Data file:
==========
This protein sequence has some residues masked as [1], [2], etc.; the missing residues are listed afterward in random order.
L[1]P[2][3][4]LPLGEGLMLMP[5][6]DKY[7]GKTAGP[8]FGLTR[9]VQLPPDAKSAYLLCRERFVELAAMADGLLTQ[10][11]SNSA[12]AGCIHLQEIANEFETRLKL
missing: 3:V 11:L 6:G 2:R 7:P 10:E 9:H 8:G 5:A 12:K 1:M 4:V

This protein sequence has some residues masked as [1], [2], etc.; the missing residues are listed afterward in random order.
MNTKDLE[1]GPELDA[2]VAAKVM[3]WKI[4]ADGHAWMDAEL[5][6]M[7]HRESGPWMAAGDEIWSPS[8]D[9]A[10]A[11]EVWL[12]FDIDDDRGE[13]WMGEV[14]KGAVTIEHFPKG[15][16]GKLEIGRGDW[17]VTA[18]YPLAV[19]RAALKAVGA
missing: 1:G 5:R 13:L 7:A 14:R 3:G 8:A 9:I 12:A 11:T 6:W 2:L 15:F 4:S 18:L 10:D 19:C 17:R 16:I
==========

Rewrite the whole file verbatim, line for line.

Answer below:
This protein sequence has some residues masked as [1], [2], etc.; the missing residues are listed afterward in random order.
L[1]P[2][3][4]LPLGEGLMLMP[5][6]DKY[7]GKTAGP[8]FGLTR[9]VQLPPDAKSAYLLCRERFVELAAMADGLLTQ[10][11]SNSA[12]AGCIHLQEIANEFETRLKL
missing: 3:V 11:L 6:G 2:R 7:P 10:E 9:H 8:G 5:A 12:K 1:M 4:V

This protein sequence has some residues masked as [1], [2], etc.; the missing residues are listed afterward in random order.
MNTKDLE[1]GPELDA[2]VAAKVM[3]WKI[4]ADGHAWMDAEL[5][6]M[7]HRESGPWMAAGDEIWSPS[8]D[9]A[10]A[11]EVWL[12]FDIDDDRGE[13]WMGEV[14]KGAVTIEHFPKG[15][16]GKLEIGRGDW[17]VTA[18]YPLAV[19]RAALKAVGA
missing: 1:G 5:R 13:L 7:A 14:R 3:G 8:A 9:I 12:A 11:T 6:W 2:L 15:F 4:S 18:L 10:D 19:C 17:R 16:I